• Tooth decay, also known as caries or cavities, is an oral disease that affects many people.
  • is highly preventable, though it affects most people to some degree during their lifetime.
  • Bacteria that live in your mouth cause plaque. This interacts with the starchy food and creates acids. These acids damage the enamel by demineralization and weakens it and causes decay.
  • Any kind of carbohydrate, be it candy or rice, can cause decay.
  • Prevention is easy – brush, floss, use mouth wash, eat healthy
  • Use fluoridated oral health care products
  • Visit your dentist every six months

What is baby bottle tooth decay?

  • Decay caused by frequent and long term exposure to liquids containing sugar
  • Liquids might be milk, formula, juice, soda etc
  • When the baby falls asleep with the bottle in the mouth they don’t swallow the last few drops and this pools around the teeth and that’s when the bacteria have everything and the perfect environment for them to form the decay.
  • It is best not to let the baby fall asleep with the bottle but if you can’t, use warm water at the end in the bottle so the sweet stuff doesn’t stay in the mouth of the baby for a long time

What are wisdom teeth?

  • Wisdom teeth are the third molars.
  • Usually try to grow in around ages 17-21 but could grown in at any age
  • If they erupt into the mouth in the right position and angle, they are useful like any other teeth and can be used for chewing etc.
  • Unfortunately, sometimes the wisdom teeth come in crooked because they have no room to come in or they become impacted  and cause pain, infection, swelling and swelling of the gum in the back around where the tooth is supposed to come in.

In cases where the tooth won’t come in anymore and causes constant problems it is better to have them removed. The extraction techniques can be varied depending on the position of the tooth.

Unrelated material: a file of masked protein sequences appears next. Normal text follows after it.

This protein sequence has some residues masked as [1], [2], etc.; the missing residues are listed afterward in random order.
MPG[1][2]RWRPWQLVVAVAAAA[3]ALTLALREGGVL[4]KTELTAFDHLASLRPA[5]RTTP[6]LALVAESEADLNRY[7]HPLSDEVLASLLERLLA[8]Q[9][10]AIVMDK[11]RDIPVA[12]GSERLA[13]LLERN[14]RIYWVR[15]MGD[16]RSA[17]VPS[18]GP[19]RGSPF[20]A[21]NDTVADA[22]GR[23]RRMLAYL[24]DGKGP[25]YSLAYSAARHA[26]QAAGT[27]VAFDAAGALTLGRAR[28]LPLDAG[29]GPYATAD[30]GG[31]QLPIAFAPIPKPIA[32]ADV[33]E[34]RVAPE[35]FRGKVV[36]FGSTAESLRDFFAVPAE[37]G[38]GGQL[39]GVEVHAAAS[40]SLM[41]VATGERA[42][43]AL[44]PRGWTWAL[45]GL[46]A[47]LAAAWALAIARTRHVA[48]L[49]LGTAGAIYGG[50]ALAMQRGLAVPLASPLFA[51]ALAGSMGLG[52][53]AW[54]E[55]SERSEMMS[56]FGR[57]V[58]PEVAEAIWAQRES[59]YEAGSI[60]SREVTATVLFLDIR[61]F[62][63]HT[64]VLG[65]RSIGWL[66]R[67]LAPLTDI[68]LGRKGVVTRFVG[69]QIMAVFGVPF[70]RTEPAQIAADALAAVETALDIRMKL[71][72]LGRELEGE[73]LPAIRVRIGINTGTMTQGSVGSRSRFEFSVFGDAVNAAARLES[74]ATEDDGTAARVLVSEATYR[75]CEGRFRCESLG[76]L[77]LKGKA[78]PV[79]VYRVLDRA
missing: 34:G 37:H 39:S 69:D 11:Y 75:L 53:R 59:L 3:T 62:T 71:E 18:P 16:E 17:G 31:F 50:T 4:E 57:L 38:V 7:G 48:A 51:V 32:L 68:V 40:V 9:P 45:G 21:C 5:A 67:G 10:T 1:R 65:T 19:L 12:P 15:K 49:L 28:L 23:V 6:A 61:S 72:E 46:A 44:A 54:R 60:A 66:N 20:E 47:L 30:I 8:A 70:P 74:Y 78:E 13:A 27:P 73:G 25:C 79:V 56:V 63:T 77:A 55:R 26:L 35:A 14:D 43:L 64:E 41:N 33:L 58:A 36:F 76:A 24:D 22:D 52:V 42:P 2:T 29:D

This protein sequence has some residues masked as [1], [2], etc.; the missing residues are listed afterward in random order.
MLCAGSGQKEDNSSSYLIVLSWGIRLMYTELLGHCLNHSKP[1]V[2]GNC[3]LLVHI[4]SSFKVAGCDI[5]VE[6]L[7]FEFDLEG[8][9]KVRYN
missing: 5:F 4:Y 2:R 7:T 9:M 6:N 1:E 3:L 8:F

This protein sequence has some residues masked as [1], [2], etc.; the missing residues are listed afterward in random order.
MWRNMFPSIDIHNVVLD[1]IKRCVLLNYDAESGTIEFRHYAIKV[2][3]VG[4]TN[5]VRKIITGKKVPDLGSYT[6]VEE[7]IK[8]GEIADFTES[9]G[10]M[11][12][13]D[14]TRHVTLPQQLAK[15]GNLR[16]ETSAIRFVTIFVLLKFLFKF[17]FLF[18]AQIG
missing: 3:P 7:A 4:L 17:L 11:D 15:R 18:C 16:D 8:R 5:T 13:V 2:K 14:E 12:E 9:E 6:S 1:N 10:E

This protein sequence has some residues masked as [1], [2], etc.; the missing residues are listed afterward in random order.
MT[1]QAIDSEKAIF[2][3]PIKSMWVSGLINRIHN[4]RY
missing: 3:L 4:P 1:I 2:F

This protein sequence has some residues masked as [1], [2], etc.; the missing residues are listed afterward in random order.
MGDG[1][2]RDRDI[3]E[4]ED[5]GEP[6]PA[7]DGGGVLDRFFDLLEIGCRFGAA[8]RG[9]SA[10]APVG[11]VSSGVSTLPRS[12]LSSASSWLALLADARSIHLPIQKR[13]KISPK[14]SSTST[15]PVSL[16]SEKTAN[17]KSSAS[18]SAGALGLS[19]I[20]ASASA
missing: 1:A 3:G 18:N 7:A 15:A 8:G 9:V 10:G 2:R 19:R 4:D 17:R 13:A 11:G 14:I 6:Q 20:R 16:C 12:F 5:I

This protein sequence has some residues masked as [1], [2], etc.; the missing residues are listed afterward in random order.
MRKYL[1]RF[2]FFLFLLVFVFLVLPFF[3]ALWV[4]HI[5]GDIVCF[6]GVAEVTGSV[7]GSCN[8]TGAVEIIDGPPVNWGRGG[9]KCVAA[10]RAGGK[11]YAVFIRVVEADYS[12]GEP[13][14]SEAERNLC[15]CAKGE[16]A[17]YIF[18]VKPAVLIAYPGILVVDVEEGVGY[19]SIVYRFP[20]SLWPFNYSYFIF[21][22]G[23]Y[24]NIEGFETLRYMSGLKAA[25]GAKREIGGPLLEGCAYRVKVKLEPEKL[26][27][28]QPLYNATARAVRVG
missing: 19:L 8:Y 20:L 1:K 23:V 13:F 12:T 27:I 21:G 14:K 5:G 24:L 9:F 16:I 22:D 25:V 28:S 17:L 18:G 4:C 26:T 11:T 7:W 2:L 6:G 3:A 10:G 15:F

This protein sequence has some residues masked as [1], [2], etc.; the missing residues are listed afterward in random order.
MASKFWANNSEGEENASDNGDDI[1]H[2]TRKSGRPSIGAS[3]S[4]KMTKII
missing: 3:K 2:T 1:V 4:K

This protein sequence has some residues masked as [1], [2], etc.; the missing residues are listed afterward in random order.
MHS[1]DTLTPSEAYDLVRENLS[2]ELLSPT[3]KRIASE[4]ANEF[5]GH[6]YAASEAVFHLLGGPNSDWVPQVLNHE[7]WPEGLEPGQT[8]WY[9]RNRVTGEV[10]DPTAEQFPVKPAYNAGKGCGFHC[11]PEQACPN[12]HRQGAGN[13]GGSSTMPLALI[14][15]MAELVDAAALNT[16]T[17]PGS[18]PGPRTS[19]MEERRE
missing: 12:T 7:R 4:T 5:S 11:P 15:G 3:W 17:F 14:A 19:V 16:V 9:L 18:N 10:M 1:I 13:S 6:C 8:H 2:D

Do you want to pierce your tongue or your lip?

  • Oral piercing can cause pain, swelling, infection, drooling, taste loss, scarring, chipped teeth and tooth loss. Most dentists discourage oral piercing because of these risks.
  • Piercings can chip teeth while eating, sleeping or talking or just chewing on the jewelry. Depending on the depth off the chip the tooth might need a bonding, root canal or even extraction.
  • Lip piercings can cause recession(gum line moving away from its original position leading to exposed roots and less support and eventually to the loss of the tooth) of the gums with the constant rubbing of the metal against the tooth and gum.
  • Your mouth has bacteria everywhere and sometimes the bacteria might go into your blood stream through a piercing and cause more serious health problem. Make sure the piercer uses sterilized instruments. If you do get a piercing and it looks red or infected have it checked out right away.
  • Make sure you are not allergic to the metal in the piercing.
  • If you still want one make sure you go to the right place-the piercing place should answer your questions in a professional manner and show you that their instruments are clean and sterilized and give you instructions on how to care for your piercing.
  • Care: piercings usually take 4-6 weeks to heal. If there are no complications, remove the piercings for short periods of time so the hole won’t close. Clean the piercings with antiseptic mouth wash and clean the jewelry with a tooth brush before putting it back in. Try to clean the piercing every night. Consider removing it before eating , sleeping or strenuous activity.